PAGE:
Elevated CO2 affects anxiety but not a range of other behaviours in juvenile yellowtail kingfish

Michael D. Jarrold, Megan J. Welch, Shannon J. McMahon, Tristan McArley, Bridie J.M. Allan, Sue Ann Watson, Darren M. Parsons, Stephen M.J. Pether, Stephen Pope, Simon Nicol, Neville Smith, Neill Herbert, Philip L. Munday

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10 Citations (Scopus)


Elevated seawater CO2 can cause a range of behavioural impairments in marine fishes. However, most studies to date have been conducted on small benthic species and very little is known about how higher oceanic CO2 levels could affect the behaviour of large pelagic species. Here, we tested the effects of elevated CO2, and where possible the interacting effects of high temperature, on a range of ecologically important behaviours (anxiety, routine activity, behavioural lateralization and visual acuity) in juvenile yellowtail kingfish, Seriola lalandi. Kingfish were reared from the egg stage to 25 days post-hatch in a full factorial design of ambient and elevated CO2 (~500 and ~1000 μatm pCO2) and temperature (21 °C and 25 °C). The effects of elevated CO2 were trait-specific with anxiety the only behaviour significantly affected. Juvenile S. lalandi reared at elevated CO2 spent more time in the dark zone during a standard black-white test, which is indicative of increased anxiety. Exposure to high temperature had no significant effect on any of the behaviours tested. Overall, our results suggest that juvenile S. lalandi are largely behaviourally tolerant to future ocean acidification and warming. Given the ecological and economic importance of large pelagic fish species more studies investigating the effect of future climate change are urgently needed.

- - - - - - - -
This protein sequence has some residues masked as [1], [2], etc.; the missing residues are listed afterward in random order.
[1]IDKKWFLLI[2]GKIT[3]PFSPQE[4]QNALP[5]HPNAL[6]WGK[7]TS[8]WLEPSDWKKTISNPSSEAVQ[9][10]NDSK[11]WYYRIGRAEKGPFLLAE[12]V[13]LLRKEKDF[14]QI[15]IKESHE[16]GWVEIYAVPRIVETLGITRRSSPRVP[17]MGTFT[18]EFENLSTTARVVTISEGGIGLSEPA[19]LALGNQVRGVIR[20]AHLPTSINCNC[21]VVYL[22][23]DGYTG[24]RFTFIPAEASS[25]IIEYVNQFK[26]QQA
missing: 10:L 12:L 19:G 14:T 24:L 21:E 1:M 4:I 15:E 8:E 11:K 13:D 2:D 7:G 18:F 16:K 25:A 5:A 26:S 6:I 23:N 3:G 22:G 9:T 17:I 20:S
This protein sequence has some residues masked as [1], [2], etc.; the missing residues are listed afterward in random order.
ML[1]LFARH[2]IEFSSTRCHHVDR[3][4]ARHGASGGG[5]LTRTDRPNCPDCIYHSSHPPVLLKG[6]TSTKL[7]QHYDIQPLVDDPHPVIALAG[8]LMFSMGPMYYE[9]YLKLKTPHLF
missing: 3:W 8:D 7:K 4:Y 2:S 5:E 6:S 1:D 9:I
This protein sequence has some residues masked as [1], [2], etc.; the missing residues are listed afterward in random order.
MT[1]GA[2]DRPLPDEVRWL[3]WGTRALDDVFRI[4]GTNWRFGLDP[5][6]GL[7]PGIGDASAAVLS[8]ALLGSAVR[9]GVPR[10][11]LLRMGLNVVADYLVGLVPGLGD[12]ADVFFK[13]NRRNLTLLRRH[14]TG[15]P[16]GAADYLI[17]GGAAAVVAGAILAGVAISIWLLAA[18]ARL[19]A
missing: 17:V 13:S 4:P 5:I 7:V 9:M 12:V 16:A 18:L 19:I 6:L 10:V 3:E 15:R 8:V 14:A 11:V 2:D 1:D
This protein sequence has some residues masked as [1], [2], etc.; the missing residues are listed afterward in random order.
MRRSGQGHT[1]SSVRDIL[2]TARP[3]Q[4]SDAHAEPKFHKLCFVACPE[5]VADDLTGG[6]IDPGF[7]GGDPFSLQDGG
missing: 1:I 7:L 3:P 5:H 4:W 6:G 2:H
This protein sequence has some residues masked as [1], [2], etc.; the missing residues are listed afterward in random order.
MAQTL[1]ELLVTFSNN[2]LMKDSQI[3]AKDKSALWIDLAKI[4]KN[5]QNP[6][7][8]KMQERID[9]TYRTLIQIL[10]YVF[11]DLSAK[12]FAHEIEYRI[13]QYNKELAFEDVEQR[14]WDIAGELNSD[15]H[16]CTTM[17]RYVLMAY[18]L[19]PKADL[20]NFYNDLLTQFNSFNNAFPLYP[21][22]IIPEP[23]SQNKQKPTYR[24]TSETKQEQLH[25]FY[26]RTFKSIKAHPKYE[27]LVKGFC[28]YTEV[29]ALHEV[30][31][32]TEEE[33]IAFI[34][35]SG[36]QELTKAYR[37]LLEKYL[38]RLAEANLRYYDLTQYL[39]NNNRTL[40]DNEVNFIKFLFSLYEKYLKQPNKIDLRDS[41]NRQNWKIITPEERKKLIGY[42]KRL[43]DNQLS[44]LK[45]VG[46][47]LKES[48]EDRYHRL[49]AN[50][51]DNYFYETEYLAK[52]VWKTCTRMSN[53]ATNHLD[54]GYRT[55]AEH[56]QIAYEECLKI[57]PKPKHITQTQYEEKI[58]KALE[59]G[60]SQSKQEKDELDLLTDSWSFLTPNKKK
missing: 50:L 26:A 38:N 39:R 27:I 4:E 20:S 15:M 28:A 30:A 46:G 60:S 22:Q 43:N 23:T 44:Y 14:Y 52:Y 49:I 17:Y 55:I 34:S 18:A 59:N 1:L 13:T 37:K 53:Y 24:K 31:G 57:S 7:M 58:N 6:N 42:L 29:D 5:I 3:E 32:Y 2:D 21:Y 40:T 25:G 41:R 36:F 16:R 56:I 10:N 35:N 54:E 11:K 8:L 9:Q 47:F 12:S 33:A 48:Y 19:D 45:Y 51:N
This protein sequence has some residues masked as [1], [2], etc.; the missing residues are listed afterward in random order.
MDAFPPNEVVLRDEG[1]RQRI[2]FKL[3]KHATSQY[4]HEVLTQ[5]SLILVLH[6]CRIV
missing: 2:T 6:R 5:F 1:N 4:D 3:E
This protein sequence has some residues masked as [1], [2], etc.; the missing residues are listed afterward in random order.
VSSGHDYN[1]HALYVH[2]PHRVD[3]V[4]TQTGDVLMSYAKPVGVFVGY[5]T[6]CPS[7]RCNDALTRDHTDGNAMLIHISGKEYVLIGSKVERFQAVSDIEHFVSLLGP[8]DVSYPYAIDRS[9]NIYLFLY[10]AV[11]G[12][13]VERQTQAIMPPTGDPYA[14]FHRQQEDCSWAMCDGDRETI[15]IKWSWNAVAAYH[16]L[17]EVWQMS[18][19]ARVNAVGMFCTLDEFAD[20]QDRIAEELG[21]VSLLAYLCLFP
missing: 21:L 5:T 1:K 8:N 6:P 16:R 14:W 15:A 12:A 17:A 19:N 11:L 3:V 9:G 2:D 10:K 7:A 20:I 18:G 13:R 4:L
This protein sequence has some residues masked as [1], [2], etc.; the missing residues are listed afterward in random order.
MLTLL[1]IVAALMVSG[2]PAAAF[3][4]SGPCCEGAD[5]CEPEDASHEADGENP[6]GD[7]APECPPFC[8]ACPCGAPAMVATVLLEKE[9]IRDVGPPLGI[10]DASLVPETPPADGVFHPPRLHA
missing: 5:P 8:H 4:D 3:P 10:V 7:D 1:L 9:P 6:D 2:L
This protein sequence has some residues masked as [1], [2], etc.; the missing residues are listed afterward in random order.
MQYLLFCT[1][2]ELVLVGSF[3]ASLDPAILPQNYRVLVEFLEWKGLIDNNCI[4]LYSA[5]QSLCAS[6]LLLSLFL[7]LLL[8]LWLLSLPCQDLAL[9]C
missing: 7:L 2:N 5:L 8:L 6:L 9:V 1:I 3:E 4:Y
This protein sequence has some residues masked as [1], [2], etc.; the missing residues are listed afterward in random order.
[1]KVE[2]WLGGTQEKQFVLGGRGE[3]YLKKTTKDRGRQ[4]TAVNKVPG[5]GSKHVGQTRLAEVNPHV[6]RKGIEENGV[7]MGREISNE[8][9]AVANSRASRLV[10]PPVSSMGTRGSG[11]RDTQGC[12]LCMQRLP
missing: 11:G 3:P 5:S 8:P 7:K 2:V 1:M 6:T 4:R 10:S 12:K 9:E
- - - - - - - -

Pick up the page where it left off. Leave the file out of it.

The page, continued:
Original languageEnglish
Article number104863
Pages (from-to)1-11
Number of pages11
JournalMarine Environmental Research
Publication statusPublished - May 2020


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